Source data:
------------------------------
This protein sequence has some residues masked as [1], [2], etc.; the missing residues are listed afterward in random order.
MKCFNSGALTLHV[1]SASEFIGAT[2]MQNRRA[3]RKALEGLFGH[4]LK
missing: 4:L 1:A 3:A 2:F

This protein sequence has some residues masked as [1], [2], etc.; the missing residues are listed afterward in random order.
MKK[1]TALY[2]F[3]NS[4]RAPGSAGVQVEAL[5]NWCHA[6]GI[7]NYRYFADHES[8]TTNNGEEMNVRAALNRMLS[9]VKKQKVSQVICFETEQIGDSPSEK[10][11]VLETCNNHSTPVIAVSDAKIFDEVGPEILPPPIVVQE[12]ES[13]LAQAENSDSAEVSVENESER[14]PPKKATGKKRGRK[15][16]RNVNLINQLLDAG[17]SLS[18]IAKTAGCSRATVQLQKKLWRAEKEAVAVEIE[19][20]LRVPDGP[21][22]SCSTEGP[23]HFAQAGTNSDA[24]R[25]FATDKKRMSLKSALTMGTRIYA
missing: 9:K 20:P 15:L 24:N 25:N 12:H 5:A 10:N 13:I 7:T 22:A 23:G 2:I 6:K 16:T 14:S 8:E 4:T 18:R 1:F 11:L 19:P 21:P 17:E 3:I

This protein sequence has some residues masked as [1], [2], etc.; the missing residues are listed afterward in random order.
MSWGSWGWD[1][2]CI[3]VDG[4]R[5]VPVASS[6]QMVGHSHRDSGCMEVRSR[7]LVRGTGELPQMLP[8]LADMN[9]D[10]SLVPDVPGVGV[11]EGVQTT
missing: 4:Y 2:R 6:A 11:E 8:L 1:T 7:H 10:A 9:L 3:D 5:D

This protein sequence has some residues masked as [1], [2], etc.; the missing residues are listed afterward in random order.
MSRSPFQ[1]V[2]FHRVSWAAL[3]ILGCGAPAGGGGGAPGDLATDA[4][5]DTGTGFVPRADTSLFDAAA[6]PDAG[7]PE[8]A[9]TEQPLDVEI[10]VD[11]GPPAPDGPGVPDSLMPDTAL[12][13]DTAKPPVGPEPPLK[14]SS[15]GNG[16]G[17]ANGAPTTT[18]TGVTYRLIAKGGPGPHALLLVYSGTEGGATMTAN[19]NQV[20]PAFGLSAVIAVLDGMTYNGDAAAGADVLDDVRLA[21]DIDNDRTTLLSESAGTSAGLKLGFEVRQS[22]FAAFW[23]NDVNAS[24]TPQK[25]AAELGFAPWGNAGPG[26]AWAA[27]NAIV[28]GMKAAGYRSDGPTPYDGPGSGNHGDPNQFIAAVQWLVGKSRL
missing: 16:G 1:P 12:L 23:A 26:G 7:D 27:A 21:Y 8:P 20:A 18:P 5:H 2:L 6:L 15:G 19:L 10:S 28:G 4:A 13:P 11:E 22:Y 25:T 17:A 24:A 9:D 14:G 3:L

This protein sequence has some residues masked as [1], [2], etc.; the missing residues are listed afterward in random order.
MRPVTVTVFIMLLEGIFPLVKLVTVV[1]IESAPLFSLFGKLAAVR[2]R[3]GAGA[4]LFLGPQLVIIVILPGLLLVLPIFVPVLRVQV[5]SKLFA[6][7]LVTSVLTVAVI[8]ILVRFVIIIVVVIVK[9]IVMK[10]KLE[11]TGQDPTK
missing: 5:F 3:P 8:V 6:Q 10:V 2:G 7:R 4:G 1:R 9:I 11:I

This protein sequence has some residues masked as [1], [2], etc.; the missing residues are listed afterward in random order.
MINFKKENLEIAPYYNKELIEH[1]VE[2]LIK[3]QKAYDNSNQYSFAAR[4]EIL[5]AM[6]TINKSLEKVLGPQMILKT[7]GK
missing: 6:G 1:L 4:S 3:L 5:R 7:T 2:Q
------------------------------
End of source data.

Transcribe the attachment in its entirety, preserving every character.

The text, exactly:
This protein sequence has some residues masked as [1], [2], etc.; the missing residues are listed afterward in random order.
MKCFNSGALTLHV[1]SASEFIGAT[2]MQNRRA[3]RKALEGLFGH[4]LK
missing: 4:L 1:A 3:A 2:F

This protein sequence has some residues masked as [1], [2], etc.; the missing residues are listed afterward in random order.
MKK[1]TALY[2]F[3]NS[4]RAPGSAGVQVEAL[5]NWCHA[6]GI[7]NYRYFADHES[8]TTNNGEEMNVRAALNRMLS[9]VKKQKVSQVICFETEQIGDSPSEK[10][11]VLETCNNHSTPVIAVSDAKIFDEVGPEILPPPIVVQE[12]ES[13]LAQAENSDSAEVSVENESER[14]PPKKATGKKRGRK[15][16]RNVNLINQLLDAG[17]SLS[18]IAKTAGCSRATVQLQKKLWRAEKEAVAVEIE[19][20]LRVPDGP[21][22]SCSTEGP[23]HFAQAGTNSDA[24]R[25]FATDKKRMSLKSALTMGTRIYA
missing: 9:K 20:P 15:L 24:N 25:N 12:H 5:A 10:N 13:I 7:T 22:A 23:G 2:I 6:K 16:T 14:S 8:E 4:T 18:R 1:F 11:L 19:P 21:P 17:E 3:I

This protein sequence has some residues masked as [1], [2], etc.; the missing residues are listed afterward in random order.
MSWGSWGWD[1][2]CI[3]VDG[4]R[5]VPVASS[6]QMVGHSHRDSGCMEVRSR[7]LVRGTGELPQMLP[8]LADMN[9]D[10]SLVPDVPGVGV[11]EGVQTT
missing: 4:Y 2:R 6:A 11:E 8:L 1:T 7:H 10:A 9:L 3:D 5:D

This protein sequence has some residues masked as [1], [2], etc.; the missing residues are listed afterward in random order.
MSRSPFQ[1]V[2]FHRVSWAAL[3]ILGCGAPAGGGGGAPGDLATDA[4][5]DTGTGFVPRADTSLFDAAA[6]PDAG[7]PE[8]A[9]TEQPLDVEI[10]VD[11]GPPAPDGPGVPDSLMPDTAL[12][13]DTAKPPVGPEPPLK[14]SS[15]GNG[16]G[17]ANGAPTTT[18]TGVTYRLIAKGGPGPHALLLVYSGTEGGATMTAN[19]NQV[20]PAFGLSAVIAVLDGMTYNGDAAAGADVLDDVRLA[21]DIDNDRTTLLSESAGTSAGLKLGFEVRQS[22]FAAFW[23]NDVNAS[24]TPQK[25]AAELGFAPWGNAGPG[26]AWAA[27]NAIV[28]GMKAAGYRSDGPTPYDGPGSGNHGDPNQFIAAVQWLVGKSRL
missing: 16:G 1:P 12:L 23:A 26:G 7:D 27:A 21:Y 8:P 20:A 18:P 5:H 2:L 6:L 15:G 19:L 10:S 28:G 4:A 13:P 11:E 22:Y 25:T 17:A 24:A 9:D 14:G 3:L

This protein sequence has some residues masked as [1], [2], etc.; the missing residues are listed afterward in random order.
MRPVTVTVFIMLLEGIFPLVKLVTVV[1]IESAPLFSLFGKLAAVR[2]R[3]GAGA[4]LFLGPQLVIIVILPGLLLVLPIFVPVLRVQV[5]SKLFA[6][7]LVTSVLTVAVI[8]ILVRFVIIIVVVIVK[9]IVMK[10]KLE[11]TGQDPTK
missing: 5:F 3:P 8:V 6:Q 10:V 2:G 7:R 4:G 1:R 9:I 11:I

This protein sequence has some residues masked as [1], [2], etc.; the missing residues are listed afterward in random order.
MINFKKENLEIAPYYNKELIEH[1]VE[2]LIK[3]QKAYDNSNQYSFAAR[4]EIL[5]AM[6]TINKSLEKVLGPQMILKT[7]GK
missing: 6:G 1:L 4:S 3:L 5:R 7:T 2:Q